Mercifully missing from the music scene since they broke up in June 2004, Florida pomp-rockers Creed are back, and though they've reportedly been playing to half-empty sheds on their summer reunion tour, some fans are thrilled.
I am not one of them.
More than any other group in the late '90s, singer Scott Stapp, guitarist Mark Tremonti, drummer Scott Phillips and bassist Brian Marshall epitomized the sad end of the alternative era as it petered out in a flurry of hollow poses, pointless bombast and corporate commodification.
When I consider the worst concerts I've ever endured, Creed's stop at the Allstate Arena in early 2002 always springs to mind. "Was there a single overdone arena-rock cliché that Creed avoided?" I asked in my review. "There was fog, moody blue lighting, great gushing geysers of flame, shooting fireworks, a hail of sparks and invocations to raise those lighters high.
"There were towering Greek columns, a ramp for pretty-boy singer Stapp to run around, the occasional explosion and giant video screens. There were also several 'How you doing, Chicago?''s, numerous declarations of this audience being 'the best in the world' and emotional references to Sept. 11 (properly setting up the melodramatic power ballad 'One') and Stapp's son (subject of the even more over-the-top power ballad 'With Arms Wide Open').
"Hey, wait, I know: Stapp the preachy spiritualist avoided his patented 'nailed to the cross' stage pose, a staple of previous shows!" I concluded. "How could he? I want my money back!"
In the annals of Creed in Chicago, that wasn't even the band's worst concert. That dishonor goes to the group's return trip to the same venue later that year, on Dec. 29, 2002. That show prompted disgruntled concertgoers to do more than ask for their money back: Some filed a class-action lawsuit against the band--the first case I know of where music lovers took legal action against a band for being lousy.
Filed in Cook County Circuit Court, four local concertgoers claimed that Stapp was so "intoxicated and/or medicated that he was unable to sing the lyrics of a single Creed song." Instead he "left the stage on several occasions during songs for long periods of time, rolled around on the floor of the stage in apparent pain or distress and [finally] appeared to pass out."
The suit further alleged that Stapp's bandmates, managers and concert promoters knew the singer was in no condition to perform but let the train wreck happen anyway, and they were named as codefendants. Finally, it asked for a full refund of the ticket price and parking costs for all 15,000 concertgoers--a cost of about $2 million.
Though the band balked at the request, it did issue a mea culpa press release: "We apologize if you don't feel that the show was up to the very high standards set by our previous shows in Chicago. We also understand and appreciate the fact that there has been much concern about Scott's health [and he] is taking a much needed break at home in Orlando.... For now, we hope that you can take some solace in the fact that you definitely experienced the most unique of all Creed shows."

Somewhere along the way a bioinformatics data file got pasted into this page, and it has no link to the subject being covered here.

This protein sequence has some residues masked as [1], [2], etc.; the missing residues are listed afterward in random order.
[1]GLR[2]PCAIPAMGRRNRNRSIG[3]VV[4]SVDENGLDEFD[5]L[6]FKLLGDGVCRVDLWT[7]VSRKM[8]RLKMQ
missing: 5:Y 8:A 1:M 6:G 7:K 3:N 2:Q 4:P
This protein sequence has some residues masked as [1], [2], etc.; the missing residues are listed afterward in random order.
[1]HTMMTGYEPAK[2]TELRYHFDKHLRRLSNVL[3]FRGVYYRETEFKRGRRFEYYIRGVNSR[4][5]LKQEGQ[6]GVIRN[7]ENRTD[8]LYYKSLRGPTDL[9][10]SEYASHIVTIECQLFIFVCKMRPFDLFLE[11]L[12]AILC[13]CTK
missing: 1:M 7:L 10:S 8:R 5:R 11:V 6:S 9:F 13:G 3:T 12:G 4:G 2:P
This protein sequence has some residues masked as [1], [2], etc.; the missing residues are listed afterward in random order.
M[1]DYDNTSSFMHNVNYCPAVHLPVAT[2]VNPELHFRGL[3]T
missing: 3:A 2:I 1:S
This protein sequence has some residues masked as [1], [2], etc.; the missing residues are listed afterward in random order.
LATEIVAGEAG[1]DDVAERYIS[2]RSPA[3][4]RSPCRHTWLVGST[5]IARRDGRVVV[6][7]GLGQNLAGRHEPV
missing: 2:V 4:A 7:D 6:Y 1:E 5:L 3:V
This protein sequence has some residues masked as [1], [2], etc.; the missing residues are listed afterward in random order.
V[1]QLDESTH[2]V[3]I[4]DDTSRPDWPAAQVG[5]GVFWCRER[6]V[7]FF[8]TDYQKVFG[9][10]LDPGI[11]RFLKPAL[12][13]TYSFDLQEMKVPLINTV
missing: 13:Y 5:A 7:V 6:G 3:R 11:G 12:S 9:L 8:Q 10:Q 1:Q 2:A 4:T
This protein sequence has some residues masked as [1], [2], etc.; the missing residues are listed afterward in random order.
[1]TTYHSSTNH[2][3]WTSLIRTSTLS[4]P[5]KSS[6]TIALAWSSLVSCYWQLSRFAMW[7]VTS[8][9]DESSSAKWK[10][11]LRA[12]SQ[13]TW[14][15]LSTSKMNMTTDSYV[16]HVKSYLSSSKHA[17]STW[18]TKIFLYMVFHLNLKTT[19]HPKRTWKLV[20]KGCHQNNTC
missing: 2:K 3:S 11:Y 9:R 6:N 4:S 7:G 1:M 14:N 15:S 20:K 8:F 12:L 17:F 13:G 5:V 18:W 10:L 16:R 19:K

Stapp later told the Orlando Sentinel that he hadn't passed out; he'd made "a symbolic, personal gesture" by dropping to the floor and playing unconscious. "It was a symbol that I didn't think anybody had my back at the time. Some people get it. Some people don't." (He has since admitted he did have a substance abuse problem at the time.)
Any way you cut it, if "unique" was one way to describe that gig, "disastrous rip-off" was another. But Judge Peter Flynn dismissed the case in September 2003. "He absolutely gutted their lawsuit," Creed attorney Rob McNeely told MTV News. "He said to their lawyer, 'You're asking judges to become rock critics. You're asking us to decide what's a good show and what's a bad show, and that's no business of the judiciary.' And he said, 'If I were to agree with you, it would have a chilling effect on the arts.'"
That wasn't all Judge Flynn said, though. He dismissed the suit with prejudice, rejecting the plaintiff's particular argument but leaving it open for them to amend it and file again within 30 days using a different one--which he suggested. "He thought that if the case proceeds at all it should be on a basis of 'frustrated commercial expectations,'" the fans' attorney, Daniel Voelker, told MTV. "It's unusual for a judge to give what might be viewed as legal advice."
Alas, court records indicate that the suit was never amended, so the world still waits for the first example of angry fans getting a court-ordered refund for a rotten show. Meanwhile, Creed is back, on tour and soon enough on album: Its fourth studio disc, "Full Circle," is scheduled to be released on Oct. 27.
Talking to MTV News about the new album, Stapp said "there's a sexiness to it... really sexy." And he added, "It's time for us to say, 'Here we are. This is who we are.' No shame, no embarrassment and no worry about what anyone else thinks."
Actually, given that notorious 2002 concert and its refusal to reimburse the Chicago fans who witnessed it, caring what people think never seems to have been too much of a problem with this band.
First Midwest Bank Amphitheatre, Tinley Park
6 p.m. Tuesday [Sept. 1]
Tickets $19 to $85